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My issue is fairly straightforward: Drawing normals in LWJGL causes the light source to only apply to the model until it is manually updated after initialization. Here's the lighting initialization:

static Vector3f lightPosition = new Vector3f(-500f, -100f, 500f);
GL11.glEnable(GL11.GL_LIGHTING);
GL11.glEnable(GL11.GL_LIGHT0);
GL11.glLightModel(GL11.GL_LIGHT_MODEL_AMBIENT, asFloatBuffer(new float[]{0.05f, 0.05f, 0.05f, 1f}));
GL11.glLight(GL11.GL_LIGHT0, GL11.GL_DIFFUSE, asFloatBuffer(new float[]{1.5f, 1.5f, 1.5f, 1f}));

And here's my code for drawing the normals (loaded from the Standford Bunny model):

for (Face f : bunnyModel.faces){
Vector3f n1 = bunnyModel.normals.get((int)f.normal.x - 1);
GL11.glNormal3f(n1.x, n1.y, n1.z);
Vector3f v1 = bunnyModel.vertices.get((int)f.vertex.x - 1);
GL11.glVertex3f(v1.x, v1.y, v1.z);
Vector3f n2 = bunnyModel.normals.get((int)f.normal.y - 1);
GL11.glNormal3f(n2.x, n2.y, n2.z);
Vector3f v2 = bunnyModel.vertices.get((int)f.vertex.y - 1);
GL11.glVertex3f(v2.x, v2.y, v2.z);
Vector3f n3 = bunnyModel.normals.get((int)f.normal.z - 1);
GL11.glNormal3f(n3.x, n3.y, n3.z);
Vector3f v3 = bunnyModel.vertices.get((int)f.vertex.z - 1);
GL11.glVertex3f(v3.x, v3.y, v3.z);
}

What am I doing wrong here? When I disable normals, lighting works fine on everything but the model. But when I enable them, the bunny receives light, but no other surfaces do.

share|improve this question
    
Do the other surfaces have normals as well? or possibly inward-pointing normals? –  Abaab Apr 4 '13 at 19:30
    
No, the only normals are contained within the model. –  mproncace Apr 4 '13 at 20:21
    
If the only normals in the scene are the ones on the model, then the rest of the scene will not be lit correctly without normals. –  Abaab Apr 4 '13 at 20:27
    
Ah, okay. Would you mind posting that as an answer so I can mark it as accepted? –  mproncace Apr 4 '13 at 20:39
    
Actually, I have another question. How do I generate normals for shapes? Google isn't exactly helping, as I don't really know what to search for. –  mproncace Apr 4 '13 at 20:48

1 Answer 1

up vote 2 down vote accepted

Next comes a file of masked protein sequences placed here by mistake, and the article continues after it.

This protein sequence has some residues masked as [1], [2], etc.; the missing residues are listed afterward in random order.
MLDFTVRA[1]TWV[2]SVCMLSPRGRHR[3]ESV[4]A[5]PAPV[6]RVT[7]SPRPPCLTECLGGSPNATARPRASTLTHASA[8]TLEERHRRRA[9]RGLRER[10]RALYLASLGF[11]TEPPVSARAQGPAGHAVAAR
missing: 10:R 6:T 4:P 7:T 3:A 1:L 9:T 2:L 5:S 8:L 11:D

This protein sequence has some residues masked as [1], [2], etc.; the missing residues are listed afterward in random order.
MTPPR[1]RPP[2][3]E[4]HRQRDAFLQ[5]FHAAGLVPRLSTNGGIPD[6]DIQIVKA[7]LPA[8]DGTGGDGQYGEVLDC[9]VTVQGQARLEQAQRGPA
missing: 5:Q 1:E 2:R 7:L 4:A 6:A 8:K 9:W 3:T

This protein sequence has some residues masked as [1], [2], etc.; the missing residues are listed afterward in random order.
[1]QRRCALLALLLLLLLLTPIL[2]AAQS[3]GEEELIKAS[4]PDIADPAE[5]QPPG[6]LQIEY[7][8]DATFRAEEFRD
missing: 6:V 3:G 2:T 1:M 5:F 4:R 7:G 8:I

When lighting is enabled in OpenGL, all polygons will be lit according to their normals. If no normals are given to a polygon, that object's normal will default to the vec3 {0, 0, 1}. Basically, enable lighting, draw your model, then disable lighting and draw the rest of your scene.

Calculating per-face normals is fairly easy, here is a little getNormal() function I wrote:

//Feel free to use this for whatever you want, no licenses applied or anything.

//p1, p2, p3 - Vertices of triangle
public Vector3f getNormal(Vector3f p1, Vector3f p2, Vector3f p3) {

    //Create normal vector we are going to output.
    Vector3f output = new Vector3f();

    //Calculate vectors used for creating normal (these are the edges of the triangle).
    Vector3f calU = new Vector3f(p2.x-p1.x, p2.y-p1.y, p2.z-p1.z);
    Vector3f calV = new Vector3f(p3.x-p1.x, p3.y-p1.y, p3.z-p1.z);

    //The output vector is equal to the cross products of the two edges of the triangle
    output.x = calU.y*calV.z - calU.z*calV.y;
    output.y = calU.z*calV.x - calU.x*calV.z;
    output.z = calU.x*calV.y - calU.y*calV.x;

    //Return the resulting vector.
    return output.normalise();
}

[OpenGL Documentation]

[Another similar question]

[More on the cross product]

But... per-face normals can look sort of... bad. If you want a smoother result, you should use per-vertex normals. Here's the difference:

Per-Face: You can see the triangles...

Per-Vertex: enter image description here

Make sure not to use per-face normals for things like cubes, cubes are flat, not curved. Per-Vertex normals are to be used in situations where you want to make something look more smooth and realistic (skin, potato, pillow, etc.).

For calculating per-vertex normals, you basically average all the normals of the joined polygons like so:

It's de average

If you happen to get the model looking entirely black or the parts facing you are invisible, try reversing the order that you put the points into the getNormal() function (or negating the normal, the error is due to the fact that the normal is facing inward, not outward).

Hoped this helped!

share|improve this answer
    
Brilliant answer, but how would I go about modifying the method you included to calculate the normals of quadrilaterals instead? –  mproncace Apr 5 '13 at 2:43
    
@mproncace If the quad is "flat", you simply put the first 3 points from the quad into the getNormal() function. Otherwise, given 4 points p1, p2, p3, and p4, the normalized vector is (getNormal(p1, p2, p3) + getNormal(p2, p3, p4)).normalise() Also, a good thing to know is that wen OpenGL draws quads, it is actually drawing 2 triangles. Graphics cards were designed for drawing triangles. Oh, I also corrected my getNormal() function (I remembered to normalize the output vector), so if you've copied-pasted it, you should probably do that again. –  Abaab Apr 5 '13 at 12:34
    
@mproncace Are you using GLSL yet? I would reccomend putting this problem in a new question with some more info. –  Abaab Apr 5 '13 at 20:27
    
I actually just deleted that comment, as I realized I had completely messed up in terms of calling the method. So, new problem again. I'm assuming that when you said to average the face vectors, you meant to average the coordinates of them. However, when I try to create a vector out of these new coordinates, LWJGL throws an error when I attempt to normalise, saying that it's a Zero Length Vector. –  mproncace Apr 5 '13 at 20:33
    
@mproncace I meant to average the normals of the joined faces, not the coordinates of the faces themselves. Sorry for the misunderstanding. –  Abaab Apr 5 '13 at 21:47

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